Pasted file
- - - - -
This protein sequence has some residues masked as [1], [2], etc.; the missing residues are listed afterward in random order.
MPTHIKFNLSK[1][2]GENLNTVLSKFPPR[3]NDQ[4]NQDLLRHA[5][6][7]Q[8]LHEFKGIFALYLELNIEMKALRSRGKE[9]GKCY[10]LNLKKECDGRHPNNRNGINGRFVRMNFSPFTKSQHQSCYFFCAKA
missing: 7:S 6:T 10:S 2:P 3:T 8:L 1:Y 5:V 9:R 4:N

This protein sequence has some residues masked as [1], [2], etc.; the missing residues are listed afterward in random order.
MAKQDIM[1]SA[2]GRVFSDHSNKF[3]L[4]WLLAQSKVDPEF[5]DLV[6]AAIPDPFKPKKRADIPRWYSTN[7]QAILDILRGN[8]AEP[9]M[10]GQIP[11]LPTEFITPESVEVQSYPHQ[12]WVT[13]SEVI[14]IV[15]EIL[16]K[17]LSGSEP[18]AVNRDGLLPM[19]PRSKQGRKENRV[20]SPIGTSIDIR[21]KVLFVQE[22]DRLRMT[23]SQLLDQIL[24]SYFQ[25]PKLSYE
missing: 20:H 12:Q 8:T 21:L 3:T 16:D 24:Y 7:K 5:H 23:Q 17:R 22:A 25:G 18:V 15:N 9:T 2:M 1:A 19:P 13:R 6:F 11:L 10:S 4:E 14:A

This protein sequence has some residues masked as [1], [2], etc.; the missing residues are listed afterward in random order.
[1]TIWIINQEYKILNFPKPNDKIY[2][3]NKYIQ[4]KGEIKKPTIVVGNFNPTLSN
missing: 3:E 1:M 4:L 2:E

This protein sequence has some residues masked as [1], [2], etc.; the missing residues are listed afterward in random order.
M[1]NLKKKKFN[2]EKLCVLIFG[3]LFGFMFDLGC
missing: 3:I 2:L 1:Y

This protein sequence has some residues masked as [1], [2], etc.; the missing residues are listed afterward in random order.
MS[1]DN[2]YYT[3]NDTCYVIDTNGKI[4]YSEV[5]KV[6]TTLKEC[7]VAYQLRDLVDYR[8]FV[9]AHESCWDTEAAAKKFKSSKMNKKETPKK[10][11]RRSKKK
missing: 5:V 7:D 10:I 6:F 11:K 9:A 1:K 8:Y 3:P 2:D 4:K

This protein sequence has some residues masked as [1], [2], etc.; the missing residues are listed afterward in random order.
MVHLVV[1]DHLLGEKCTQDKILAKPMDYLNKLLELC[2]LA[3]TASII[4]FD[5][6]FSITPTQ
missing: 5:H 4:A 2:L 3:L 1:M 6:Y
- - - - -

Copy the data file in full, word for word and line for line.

This protein sequence has some residues masked as [1], [2], etc.; the missing residues are listed afterward in random order.
MPTHIKFNLSK[1][2]GENLNTVLSKFPPR[3]NDQ[4]NQDLLRHA[5][6][7]Q[8]LHEFKGIFALYLELNIEMKALRSRGKE[9]GKCY[10]LNLKKECDGRHPNNRNGINGRFVRMNFSPFTKSQHQSCYFFCAKA
missing: 7:S 6:T 10:S 2:P 3:T 8:L 1:Y 5:V 9:R 4:N

This protein sequence has some residues masked as [1], [2], etc.; the missing residues are listed afterward in random order.
MAKQDIM[1]SA[2]GRVFSDHSNKF[3]L[4]WLLAQSKVDPEF[5]DLV[6]AAIPDPFKPKKRADIPRWYSTN[7]QAILDILRGN[8]AEP[9]M[10]GQIP[11]LPTEFITPESVEVQSYPHQ[12]WVT[13]SEVI[14]IV[15]EIL[16]K[17]LSGSEP[18]AVNRDGLLPM[19]PRSKQGRKENRV[20]SPIGTSIDIR[21]KVLFVQE[22]DRLRMT[23]SQLLDQIL[24]SYFQ[25]PKLSYE
missing: 20:H 12:Q 8:T 21:L 3:T 16:D 24:Y 7:K 5:H 23:Q 17:R 22:A 25:G 18:V 15:N 9:T 2:M 1:A 19:P 13:R 6:F 11:L 10:S 4:E 14:A

This protein sequence has some residues masked as [1], [2], etc.; the missing residues are listed afterward in random order.
[1]TIWIINQEYKILNFPKPNDKIY[2][3]NKYIQ[4]KGEIKKPTIVVGNFNPTLSN
missing: 3:E 1:M 4:L 2:E

This protein sequence has some residues masked as [1], [2], etc.; the missing residues are listed afterward in random order.
M[1]NLKKKKFN[2]EKLCVLIFG[3]LFGFMFDLGC
missing: 3:I 2:L 1:Y

This protein sequence has some residues masked as [1], [2], etc.; the missing residues are listed afterward in random order.
MS[1]DN[2]YYT[3]NDTCYVIDTNGKI[4]YSEV[5]KV[6]TTLKEC[7]VAYQLRDLVDYR[8]FV[9]AHESCWDTEAAAKKFKSSKMNKKETPKK[10][11]RRSKKK
missing: 5:V 7:D 10:I 6:F 11:K 9:A 1:K 8:Y 3:P 2:D 4:K

This protein sequence has some residues masked as [1], [2], etc.; the missing residues are listed afterward in random order.
MVHLVV[1]DHLLGEKCTQDKILAKPMDYLNKLLELC[2]LA[3]TASII[4]FD[5][6]FSITPTQ
missing: 5:H 4:A 2:L 3:L 1:M 6:Y